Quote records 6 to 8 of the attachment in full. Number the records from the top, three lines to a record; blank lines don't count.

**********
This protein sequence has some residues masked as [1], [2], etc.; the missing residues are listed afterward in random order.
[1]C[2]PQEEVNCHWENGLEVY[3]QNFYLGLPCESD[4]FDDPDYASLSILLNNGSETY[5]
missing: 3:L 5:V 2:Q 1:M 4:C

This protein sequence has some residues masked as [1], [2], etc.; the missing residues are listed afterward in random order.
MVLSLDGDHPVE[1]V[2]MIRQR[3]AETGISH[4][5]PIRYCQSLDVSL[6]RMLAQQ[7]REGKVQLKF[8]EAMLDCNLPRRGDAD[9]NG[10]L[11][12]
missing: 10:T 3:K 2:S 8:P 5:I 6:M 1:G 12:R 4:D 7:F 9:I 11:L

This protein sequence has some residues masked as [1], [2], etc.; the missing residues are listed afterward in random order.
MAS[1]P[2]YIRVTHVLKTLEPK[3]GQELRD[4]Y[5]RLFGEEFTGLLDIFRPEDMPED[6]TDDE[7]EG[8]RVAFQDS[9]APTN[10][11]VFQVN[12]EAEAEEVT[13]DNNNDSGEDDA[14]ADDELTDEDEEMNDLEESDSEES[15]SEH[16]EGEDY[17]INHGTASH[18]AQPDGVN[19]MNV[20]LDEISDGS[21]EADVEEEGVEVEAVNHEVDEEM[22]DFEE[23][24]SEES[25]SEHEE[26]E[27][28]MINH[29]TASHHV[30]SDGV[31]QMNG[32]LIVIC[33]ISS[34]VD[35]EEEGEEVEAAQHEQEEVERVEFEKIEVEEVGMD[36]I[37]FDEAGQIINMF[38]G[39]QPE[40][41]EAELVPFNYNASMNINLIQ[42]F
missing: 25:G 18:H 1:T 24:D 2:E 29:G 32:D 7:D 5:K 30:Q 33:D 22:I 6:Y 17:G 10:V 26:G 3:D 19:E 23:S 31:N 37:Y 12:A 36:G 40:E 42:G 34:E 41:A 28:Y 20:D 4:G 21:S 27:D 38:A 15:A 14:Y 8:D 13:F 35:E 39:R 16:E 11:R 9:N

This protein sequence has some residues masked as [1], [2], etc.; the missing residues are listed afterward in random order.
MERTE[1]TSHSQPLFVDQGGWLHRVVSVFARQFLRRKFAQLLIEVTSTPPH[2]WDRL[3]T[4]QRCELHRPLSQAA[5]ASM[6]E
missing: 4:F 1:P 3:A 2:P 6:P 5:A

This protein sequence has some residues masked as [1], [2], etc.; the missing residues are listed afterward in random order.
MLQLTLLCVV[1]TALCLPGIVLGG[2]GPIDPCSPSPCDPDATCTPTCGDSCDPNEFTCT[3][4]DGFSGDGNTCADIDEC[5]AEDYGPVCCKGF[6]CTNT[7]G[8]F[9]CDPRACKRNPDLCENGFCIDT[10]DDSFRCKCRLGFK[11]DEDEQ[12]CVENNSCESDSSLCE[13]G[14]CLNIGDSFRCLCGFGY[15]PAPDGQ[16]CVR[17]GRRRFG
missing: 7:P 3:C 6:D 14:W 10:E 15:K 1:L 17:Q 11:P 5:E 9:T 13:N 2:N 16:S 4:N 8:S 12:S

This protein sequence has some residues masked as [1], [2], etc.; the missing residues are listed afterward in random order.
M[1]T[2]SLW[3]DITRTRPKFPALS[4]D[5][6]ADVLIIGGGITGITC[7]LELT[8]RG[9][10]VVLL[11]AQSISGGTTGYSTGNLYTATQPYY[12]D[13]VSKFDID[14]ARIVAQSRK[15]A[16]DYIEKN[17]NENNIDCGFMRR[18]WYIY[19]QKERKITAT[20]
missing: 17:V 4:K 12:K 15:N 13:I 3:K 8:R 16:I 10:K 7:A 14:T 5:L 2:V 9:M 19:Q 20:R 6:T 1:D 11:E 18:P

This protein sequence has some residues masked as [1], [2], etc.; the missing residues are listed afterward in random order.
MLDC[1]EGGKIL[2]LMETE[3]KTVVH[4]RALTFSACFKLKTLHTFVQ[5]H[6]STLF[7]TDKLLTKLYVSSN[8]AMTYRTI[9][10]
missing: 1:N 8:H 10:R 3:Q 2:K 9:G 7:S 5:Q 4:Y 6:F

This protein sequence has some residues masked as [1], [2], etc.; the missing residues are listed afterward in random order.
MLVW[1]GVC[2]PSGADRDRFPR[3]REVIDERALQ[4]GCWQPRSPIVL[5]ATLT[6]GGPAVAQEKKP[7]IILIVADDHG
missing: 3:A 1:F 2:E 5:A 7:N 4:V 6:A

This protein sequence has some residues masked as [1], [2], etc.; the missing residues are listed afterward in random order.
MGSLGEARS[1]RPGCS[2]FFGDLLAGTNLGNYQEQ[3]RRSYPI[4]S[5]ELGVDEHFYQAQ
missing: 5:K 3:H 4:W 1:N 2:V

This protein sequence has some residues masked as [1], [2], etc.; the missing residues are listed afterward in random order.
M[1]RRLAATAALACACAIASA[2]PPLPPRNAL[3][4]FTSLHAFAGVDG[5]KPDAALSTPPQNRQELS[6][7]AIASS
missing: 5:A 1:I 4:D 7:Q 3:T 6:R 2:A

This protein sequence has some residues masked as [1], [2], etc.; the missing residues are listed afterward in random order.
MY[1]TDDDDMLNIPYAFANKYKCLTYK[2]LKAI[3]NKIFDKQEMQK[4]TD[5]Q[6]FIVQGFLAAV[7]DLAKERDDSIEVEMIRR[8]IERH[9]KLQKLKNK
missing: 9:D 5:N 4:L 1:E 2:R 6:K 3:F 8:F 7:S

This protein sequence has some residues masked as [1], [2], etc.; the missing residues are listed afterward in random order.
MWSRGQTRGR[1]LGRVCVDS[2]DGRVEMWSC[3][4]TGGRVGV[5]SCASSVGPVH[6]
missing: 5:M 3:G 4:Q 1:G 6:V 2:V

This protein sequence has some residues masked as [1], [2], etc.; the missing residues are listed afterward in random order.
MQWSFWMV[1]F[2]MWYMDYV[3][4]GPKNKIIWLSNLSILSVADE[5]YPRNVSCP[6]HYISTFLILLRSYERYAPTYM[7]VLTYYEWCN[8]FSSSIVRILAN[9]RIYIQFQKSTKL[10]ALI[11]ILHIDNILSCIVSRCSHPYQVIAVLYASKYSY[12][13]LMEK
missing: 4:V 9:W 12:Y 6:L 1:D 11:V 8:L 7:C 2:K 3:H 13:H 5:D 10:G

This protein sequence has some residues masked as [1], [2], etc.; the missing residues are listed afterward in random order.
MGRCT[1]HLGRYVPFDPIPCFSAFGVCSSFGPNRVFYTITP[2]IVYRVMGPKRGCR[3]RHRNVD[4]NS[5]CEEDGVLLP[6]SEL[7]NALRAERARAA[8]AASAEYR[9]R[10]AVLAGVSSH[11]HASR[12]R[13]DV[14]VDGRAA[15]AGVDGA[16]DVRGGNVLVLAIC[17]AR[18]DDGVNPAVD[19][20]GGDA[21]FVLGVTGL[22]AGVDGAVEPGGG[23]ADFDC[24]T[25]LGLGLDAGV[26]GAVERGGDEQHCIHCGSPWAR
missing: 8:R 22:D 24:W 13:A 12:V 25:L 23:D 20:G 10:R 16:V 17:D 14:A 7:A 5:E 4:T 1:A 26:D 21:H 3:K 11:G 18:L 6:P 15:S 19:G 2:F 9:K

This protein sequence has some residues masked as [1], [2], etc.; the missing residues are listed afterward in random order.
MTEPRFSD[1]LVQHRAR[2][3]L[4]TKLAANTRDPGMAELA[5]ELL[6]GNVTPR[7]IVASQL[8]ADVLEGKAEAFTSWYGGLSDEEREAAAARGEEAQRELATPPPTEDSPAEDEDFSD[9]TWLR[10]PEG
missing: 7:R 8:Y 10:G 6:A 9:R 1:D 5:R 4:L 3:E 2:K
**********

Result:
This protein sequence has some residues masked as [1], [2], etc.; the missing residues are listed afterward in random order.
M[1]T[2]SLW[3]DITRTRPKFPALS[4]D[5][6]ADVLIIGGGITGITC[7]LELT[8]RG[9][10]VVLL[11]AQSISGGTTGYSTGNLYTATQPYY[12]D[13]VSKFDID[14]ARIVAQSRK[15]A[16]DYIEKN[17]NENNIDCGFMRR[18]WYIY[19]QKERKITAT[20]
missing: 17:V 4:K 12:K 15:N 13:I 3:K 8:R 16:I 10:K 7:A 14:T 5:L 2:V 9:M 19:Q 20:R 6:T 1:D 11:E 18:P

This protein sequence has some residues masked as [1], [2], etc.; the missing residues are listed afterward in random order.
MLDC[1]EGGKIL[2]LMETE[3]KTVVH[4]RALTFSACFKLKTLHTFVQ[5]H[6]STLF[7]TDKLLTKLYVSSN[8]AMTYRTI[9][10]
missing: 1:N 8:H 10:R 3:Q 2:K 9:G 7:S 5:Q 4:Y 6:F

This protein sequence has some residues masked as [1], [2], etc.; the missing residues are listed afterward in random order.
MLVW[1]GVC[2]PSGADRDRFPR[3]REVIDERALQ[4]GCWQPRSPIVL[5]ATLT[6]GGPAVAQEKKP[7]IILIVADDHG
missing: 3:A 1:F 2:E 5:A 7:N 4:V 6:A